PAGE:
To build a car, basically you need a wheel at each corner, after which you can do what you like. Flexibility comes in how you use the vehicle.
For nuclear power, the reverse of that truism applies. There are many, many ways of building a reactor and fueling it. But its purpose is singular: to make electricity. And making electricity is done in the time-honored way, using steam or gas to turn a turbine attached to a generator.
Around the world, some 460 reactors are electricity makers. Even allowing for events like the tsunami which struck Fukushima Daiichi, they are statistically the safest and most reliable electricity makers.
Yet they are large and built one at a time; one-offs, bespoke. They rely predominantly on two variations of a technology called “light water,” originally adapted from the U.S. Navy. This has left no room for other designs, fuels and materials. ( Continue… )
Discharges of contaminated water have plagued the cleanup of the March 2011 disaster at Fukushima, whose cooling systems failed in the wake of an earthquake and tsunami, triggering meltdowns at three reactors. Japan's nuclear watchdog upgraded Wednesday the severity of those leaks.
What happened at Fukushima is a rare occurrence, many in the industry stress, and nuclear remains one of the safest and most reliable ways to generate electricity. Still, the political fallout from Fukushima – and the fumbling recovery in its wake – has delivered another blow to a nuclear industry that a few years ago seemed to have finally shaken the stigma of the Three Mile Island disaster.
Factor in the competition of cheap, abundant natural gas, and the outlook for nuclear isn't so rosy. But a wave of technological innovation offers hope for a fuel that provides about 12 percent of the world's electricity. ( Continue… )
Since Elon Musk released his designs for the Hyperloop transport system, the idea has been all over the internet as most people laud it for its ambition, and potential to truly change transportation around the world. Musk is so determined to make his idea work that he plans to entirely skip the concept phase and immediately build a 350 mile version of the Hyperloop to connect Los Angeles and San Francisco; basically his home to his office.
René Lavanchy, of the Guardian, does not share the enthusiasm for Musk’s designs, worried that there is no chance the Hyperloop will ever be built. “As far-sighted technology evangelism, the Hyperloop is laudable and deserves deeper discussion. As an intellectual idea, or the groundwork for some speculative fiction, it is fascinating. But as a shovel-ready infrastructure project, it is dead on arrival.” (Related article: Looking at the Hyperloop and its Predecessors)
In his article he offered several reasons why the Hyperloop would never work. He explained that in order to create the air cushion that the pods would float on, the air would have to be compressed rapidly, which would create huge amounts of heat inside the pod and the tube. The tight conditions within the Hyperloop do not allow for air conditioning, which means that that the whole systems could suffer from overheating, just like the London Underground, making travel unbearable for passengers. ( Continue… )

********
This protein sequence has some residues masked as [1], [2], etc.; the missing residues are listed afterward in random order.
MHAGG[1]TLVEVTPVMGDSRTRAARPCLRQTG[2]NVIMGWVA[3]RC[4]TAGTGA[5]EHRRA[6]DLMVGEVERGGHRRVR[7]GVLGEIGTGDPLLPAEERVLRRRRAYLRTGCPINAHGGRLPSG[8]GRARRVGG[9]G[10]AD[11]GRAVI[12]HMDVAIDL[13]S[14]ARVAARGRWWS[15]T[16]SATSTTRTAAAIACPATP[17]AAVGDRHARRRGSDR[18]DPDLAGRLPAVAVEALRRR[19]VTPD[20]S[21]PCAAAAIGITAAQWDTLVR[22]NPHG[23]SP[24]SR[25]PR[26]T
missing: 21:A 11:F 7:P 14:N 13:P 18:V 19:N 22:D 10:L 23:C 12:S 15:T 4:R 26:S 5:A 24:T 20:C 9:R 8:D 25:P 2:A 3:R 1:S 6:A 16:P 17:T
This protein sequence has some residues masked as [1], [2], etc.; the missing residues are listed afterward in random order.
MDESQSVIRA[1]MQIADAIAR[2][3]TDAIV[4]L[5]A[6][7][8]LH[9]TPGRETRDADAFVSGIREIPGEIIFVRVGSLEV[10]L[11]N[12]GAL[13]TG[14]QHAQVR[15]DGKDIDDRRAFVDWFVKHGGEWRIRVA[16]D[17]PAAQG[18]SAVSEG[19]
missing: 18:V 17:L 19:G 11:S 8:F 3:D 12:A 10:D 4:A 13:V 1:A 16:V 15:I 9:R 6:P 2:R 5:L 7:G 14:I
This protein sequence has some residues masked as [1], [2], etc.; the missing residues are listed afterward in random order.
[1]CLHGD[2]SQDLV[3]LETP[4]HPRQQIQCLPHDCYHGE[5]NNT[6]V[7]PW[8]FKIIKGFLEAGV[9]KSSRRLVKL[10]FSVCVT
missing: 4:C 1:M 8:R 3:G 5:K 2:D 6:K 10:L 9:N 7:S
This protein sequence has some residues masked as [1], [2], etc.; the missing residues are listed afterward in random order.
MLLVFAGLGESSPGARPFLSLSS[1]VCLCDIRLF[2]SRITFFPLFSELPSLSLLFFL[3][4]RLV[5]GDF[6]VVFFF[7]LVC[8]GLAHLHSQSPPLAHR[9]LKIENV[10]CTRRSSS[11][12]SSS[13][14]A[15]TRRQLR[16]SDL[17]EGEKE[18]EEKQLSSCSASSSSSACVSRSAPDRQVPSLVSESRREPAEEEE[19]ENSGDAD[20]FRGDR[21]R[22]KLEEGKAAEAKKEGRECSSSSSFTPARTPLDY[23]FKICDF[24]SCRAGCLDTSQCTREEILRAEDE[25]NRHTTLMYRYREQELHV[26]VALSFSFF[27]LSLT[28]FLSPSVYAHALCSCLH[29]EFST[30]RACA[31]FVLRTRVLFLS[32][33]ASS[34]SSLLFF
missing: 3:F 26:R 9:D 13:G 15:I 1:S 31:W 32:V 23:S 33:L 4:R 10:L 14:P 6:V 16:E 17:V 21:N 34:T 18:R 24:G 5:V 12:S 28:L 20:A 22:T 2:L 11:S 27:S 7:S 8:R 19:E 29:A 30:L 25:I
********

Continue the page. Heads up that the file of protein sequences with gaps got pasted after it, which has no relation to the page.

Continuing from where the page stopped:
[Editor's note: Paragraph eight below has been updated to clarify Russ Rader's comments. The added weight of batteries are an advantage for electric cars in real-world accidents, not in crash tests, as was previously implied.]
The luxury electric sedan earned an overall safety rating of five out of five stars from the federal agency, Tesla announced Tuesday. It also earned at least five stars in every category, a feat that puts it in the top 1 percent of cars tested by NHTSA.
The Tesla crash test is yet another win for a company that cannot seem to lose lately. Tesla Motors' Model S continues to earn glowing reviews, bolstering its stock price, and drawing the envy of an incumbent auto industry that might rather see it fail. Its stock price was up 2 percent to $148.39 in midday trading.
The design flexibility afforded by an electric vehicle may be a key to the Model S's record safety rating, challenging early public perceptions of electric cars as weak vehicles, prone to battery fires and other mechanical failures. ( Continue… )
What would you expect them to say?
That's the question you should ask whenever spokespersons for the oil and gas industry (or fake think tanks funded by the industry or analysts whose bread is buttered by the industry) announce a new find that is going to be a "game-changer" (or bigger than another well-known world-class field or enough to make America energy independent again).
Prepare yourself for another hype cycle in the U.S. oil and gas industry. The industry says it has found a deposit of oil that may turn out to be the largest in the world. The deep tight oil deposit goes by the name Spraberry/Wolfcamp and is located in West Texas. It's no surprise then that the industry is trotting out the America-as-the-new-Saudi-Arabia theme once again, a theme that many including me have shown to be pure bunkum.
And, the chief executive officer of Pioneer Natural Resources Company, which is currently touting its dominant position in the Spraberry/Wolfcamp deposits, added some bunkum of his own when he told The Dallas Morning News, "We’re more like a manufacturing operation than a traditional oil drilling operation.” This is the discredited notion that in tight oil and shale gas deposits, a company can drill anywhere and extract economical volumes of oil and/or natural gas. The idea has been discredited by the record of every tight oil and shale gas deposit drilled to date, deposits which settle down into a pattern of tightly focused "sweet spots" where drillers can make money and vast areas that are not profitable to drill--mainly because the oil and natural gas are too difficult to get out. ( Continue… )